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Defining the 5th Generation Fighter Jet

By Jeffrey Hood 633rd Air Base Wing Public Affairs

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The term “fifth-generation fighter” or simply “fifth-gen” is used throughout the global military aviation community. For example, in July 2016, when U.S. Air Force Gen. Hawk Carlisle, former commander of Air Combat Command, briefed the House Armed Services Subcommittee on tactical air and land forces, he said “Today’s air superiority mission rests upon a mix of fourth and fifth-generation fighters.” Carlisle’s statement implies the subcommittee members understood what he meant by “fifth-generation”.

There is no readily available official Department of Defense or U.S. Air Force definition of “fifth-generation” or any of the other previous generations that preceded it.

Here’s my attempt, as an aviator whose flying career spanned at least a couple of the generations, at defining the generations.

First generation fighter jets exploited technologies first generated during World War II, specifically the jet engine and swept wing technology. The U.S. F-86 Sabre and the Soviet MiG-15 Fagot represented the apex of this generation as they fought over the skies of Korea.

Second generation fighters incorporated advances in speed, weapons and sensors of their first generation counterparts. They had increased engine thrust with afterburning pushed fighter speeds past Mach 1 to Mach 2+. In addition, on board radar enhanced night time and bad weather interceptions. Finally, while previous generations relied solely on machine guns, as all fighters had since the first World War, this generation experienced the advent of the first air-to-air guided missiles.

The sleek F-104 Starfighter and the universal MiG-21 Fishbed are two classic examples of the second generation of jet fighters.

Third generation fighters integrated more advanced radars capable of tracking targets at longer ranges with semi-active radar-guided missiles that enabled beyond visual range engagements. Many of these aircraft also incorporated radar warning receivers and, chaff and flares to defeat enemy threat systems. For the U.S., several variants of the McDonnel-Douglas F-4 Phantom were the workhorses of Air Force and Navy tactical air fleets.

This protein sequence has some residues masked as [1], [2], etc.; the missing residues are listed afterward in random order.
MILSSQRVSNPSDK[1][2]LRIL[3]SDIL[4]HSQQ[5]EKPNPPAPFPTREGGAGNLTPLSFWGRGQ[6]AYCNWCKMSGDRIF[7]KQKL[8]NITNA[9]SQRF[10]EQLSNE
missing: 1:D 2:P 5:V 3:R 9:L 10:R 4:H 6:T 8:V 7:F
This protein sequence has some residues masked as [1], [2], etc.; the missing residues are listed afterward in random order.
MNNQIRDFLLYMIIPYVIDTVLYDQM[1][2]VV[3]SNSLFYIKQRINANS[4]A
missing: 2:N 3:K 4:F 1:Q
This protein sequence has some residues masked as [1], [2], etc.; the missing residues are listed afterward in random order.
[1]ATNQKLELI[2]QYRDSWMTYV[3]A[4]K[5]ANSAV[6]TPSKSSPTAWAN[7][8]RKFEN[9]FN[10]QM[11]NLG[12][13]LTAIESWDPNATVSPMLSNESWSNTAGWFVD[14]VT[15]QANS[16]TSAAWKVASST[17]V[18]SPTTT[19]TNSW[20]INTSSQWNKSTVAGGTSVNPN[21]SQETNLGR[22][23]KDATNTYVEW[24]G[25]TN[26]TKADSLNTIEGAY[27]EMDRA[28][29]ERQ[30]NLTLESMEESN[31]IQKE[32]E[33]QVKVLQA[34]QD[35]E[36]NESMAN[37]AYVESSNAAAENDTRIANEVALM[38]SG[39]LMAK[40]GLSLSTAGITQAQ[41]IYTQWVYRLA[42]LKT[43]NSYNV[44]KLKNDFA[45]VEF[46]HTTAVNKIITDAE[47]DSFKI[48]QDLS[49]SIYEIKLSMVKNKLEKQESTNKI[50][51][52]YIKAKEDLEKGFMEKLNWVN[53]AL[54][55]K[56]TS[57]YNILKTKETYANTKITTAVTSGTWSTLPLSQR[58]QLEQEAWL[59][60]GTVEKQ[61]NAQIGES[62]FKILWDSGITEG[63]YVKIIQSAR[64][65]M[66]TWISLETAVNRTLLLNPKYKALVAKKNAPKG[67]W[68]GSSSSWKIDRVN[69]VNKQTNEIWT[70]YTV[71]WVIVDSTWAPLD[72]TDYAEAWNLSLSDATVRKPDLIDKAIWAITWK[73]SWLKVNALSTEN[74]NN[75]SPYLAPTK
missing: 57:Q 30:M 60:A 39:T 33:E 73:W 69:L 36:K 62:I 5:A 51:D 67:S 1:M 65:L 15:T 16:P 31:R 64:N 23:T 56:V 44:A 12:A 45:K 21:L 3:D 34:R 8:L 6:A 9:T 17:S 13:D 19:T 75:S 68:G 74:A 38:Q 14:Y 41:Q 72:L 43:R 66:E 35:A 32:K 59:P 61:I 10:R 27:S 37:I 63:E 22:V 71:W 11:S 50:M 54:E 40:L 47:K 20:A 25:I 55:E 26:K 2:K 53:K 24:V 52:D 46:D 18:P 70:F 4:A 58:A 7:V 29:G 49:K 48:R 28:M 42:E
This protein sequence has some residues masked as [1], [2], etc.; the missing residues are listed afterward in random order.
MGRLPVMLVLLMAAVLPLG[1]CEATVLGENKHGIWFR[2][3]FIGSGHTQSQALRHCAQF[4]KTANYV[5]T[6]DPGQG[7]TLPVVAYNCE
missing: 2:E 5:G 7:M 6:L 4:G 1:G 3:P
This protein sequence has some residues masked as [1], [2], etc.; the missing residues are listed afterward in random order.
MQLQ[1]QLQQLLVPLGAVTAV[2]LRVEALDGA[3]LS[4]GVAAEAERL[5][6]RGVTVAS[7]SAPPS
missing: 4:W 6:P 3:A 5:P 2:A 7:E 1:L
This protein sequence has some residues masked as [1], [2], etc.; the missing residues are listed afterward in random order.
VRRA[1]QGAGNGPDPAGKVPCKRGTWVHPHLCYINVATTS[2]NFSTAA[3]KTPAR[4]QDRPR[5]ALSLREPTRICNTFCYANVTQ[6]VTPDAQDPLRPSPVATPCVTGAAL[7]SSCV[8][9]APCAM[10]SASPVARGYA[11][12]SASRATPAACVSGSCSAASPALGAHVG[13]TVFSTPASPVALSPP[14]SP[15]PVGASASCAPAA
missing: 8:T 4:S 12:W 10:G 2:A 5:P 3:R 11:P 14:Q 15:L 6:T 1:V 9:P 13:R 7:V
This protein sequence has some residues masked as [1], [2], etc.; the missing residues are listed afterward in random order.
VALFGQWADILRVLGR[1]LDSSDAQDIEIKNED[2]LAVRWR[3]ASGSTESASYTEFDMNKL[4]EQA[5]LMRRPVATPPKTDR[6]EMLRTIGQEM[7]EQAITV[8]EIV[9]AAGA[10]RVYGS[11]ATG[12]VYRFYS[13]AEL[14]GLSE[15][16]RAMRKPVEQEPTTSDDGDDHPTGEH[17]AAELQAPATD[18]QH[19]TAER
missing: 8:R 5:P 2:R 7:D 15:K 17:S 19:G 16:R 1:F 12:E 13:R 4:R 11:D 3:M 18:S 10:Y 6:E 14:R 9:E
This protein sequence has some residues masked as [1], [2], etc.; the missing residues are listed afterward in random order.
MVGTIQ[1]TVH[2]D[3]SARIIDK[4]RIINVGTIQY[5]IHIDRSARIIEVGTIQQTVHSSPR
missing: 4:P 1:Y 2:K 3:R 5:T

The F-4 and its Soviet counterpart, the MiG-23 Flogger, continue to serve in air forces around the globe.

Fourth generation fighters continue as the dominant aircraft in most air fleets. These fighters, which include the F-15 Eagle, F-18 Hornet, the MiG-29 Fulcrum and the JAS 39 Gripen feature hi-G maneuverability, digital datalinks to exchange and share information automatically, a “look down, shoot down” phased or planar arrayed radars to target and track multiple targets and thrust-to-weight ratios that approach or exceed unity. Most fourth-generation fighters are multi-role capable with the ability to deliver highly accurate air-to-surface munitions visually, or by laser or GPS guidance.

As fourth-generation aircraft matured, they incorporated several incremental improvements including active electronically scanned array radars and helmet mounted cueing systems to facilitate greater off-boresight weapons engagement.

Fifth-generation fighters truly fuse multiple on-board offensive and defense sensor systems with off-board information to present a smart, networked digital data-presentation to the pilot. Fifth-gen also combines advanced low observable technologies previously incorporated into limited platforms (SR-71 Blackbird, F-117 Nighthawk, B-2 Spirit) with advanced handling characteristics on par with, or in excess of fourth-gen aircraft. In addition, fifth-gen may include increased engine thrust that enable sustained supersonic flight without the need for inefficient afterburner, i.e. supercruise.

The most complete description of fifth-gen from a senior Air Force leader may be the statement of the previous director of the Air Force F-35A Lightning II Integration Office, Lt Gen Jeffrey Harrigian. In an article he co-authored, Harrigian wrote, “There are many characteristics of fifth-generation aircraft that separate them from older aircraft. These include, primarily, multi-spectral low observable design features such as radar, infrared sensors, and visual situational awareness tools, along with self-protection and radar jamming capabilities that delay or deny enemy systems the ability to detect, track, and engage the aircraft.

These aircraft also feature integrated avionics, which autonomously fuse and prioritize the aircraft’s multi-spectral sensors and off board data, providing an accurate real-time operations picture for the pilot, and the ability to download data for post-mission analysis.”

Whether it’s a definition like mine, or one like Harrigian’s, it’s time for the Air Force to explicitly define fifth-gen to provide clarity and meaning to this oft-used term.